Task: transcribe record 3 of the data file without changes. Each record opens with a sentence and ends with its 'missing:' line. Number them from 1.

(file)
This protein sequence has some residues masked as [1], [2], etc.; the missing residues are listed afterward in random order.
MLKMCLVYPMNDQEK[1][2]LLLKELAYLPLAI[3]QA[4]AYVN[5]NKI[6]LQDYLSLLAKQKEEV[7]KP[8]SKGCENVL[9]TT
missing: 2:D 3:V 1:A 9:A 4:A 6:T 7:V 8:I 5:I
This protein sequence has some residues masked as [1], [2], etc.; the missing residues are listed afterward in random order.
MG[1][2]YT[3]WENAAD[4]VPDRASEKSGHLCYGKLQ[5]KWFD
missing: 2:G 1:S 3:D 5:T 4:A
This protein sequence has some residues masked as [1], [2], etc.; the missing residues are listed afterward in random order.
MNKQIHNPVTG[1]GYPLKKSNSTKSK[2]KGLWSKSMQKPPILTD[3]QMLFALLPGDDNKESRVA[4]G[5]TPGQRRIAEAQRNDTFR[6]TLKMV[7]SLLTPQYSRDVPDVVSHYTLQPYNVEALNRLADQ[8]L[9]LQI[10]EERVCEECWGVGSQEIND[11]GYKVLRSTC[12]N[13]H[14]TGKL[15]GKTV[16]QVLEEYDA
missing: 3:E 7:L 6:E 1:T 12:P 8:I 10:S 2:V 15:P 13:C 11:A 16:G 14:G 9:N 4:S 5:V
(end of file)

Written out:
This protein sequence has some residues masked as [1], [2], etc.; the missing residues are listed afterward in random order.
MNKQIHNPVTG[1]GYPLKKSNSTKSK[2]KGLWSKSMQKPPILTD[3]QMLFALLPGDDNKESRVA[4]G[5]TPGQRRIAEAQRNDTFR[6]TLKMV[7]SLLTPQYSRDVPDVVSHYTLQPYNVEALNRLADQ[8]L[9]LQI[10]EERVCEECWGVGSQEIND[11]GYKVLRSTC[12]N[13]H[14]TGKL[15]GKTV[16]QVLEEYDA
missing: 3:E 7:L 6:E 1:T 12:P 8:I 10:S 2:V 15:P 13:C 11:A 16:G 14:G 9:N 4:S 5:V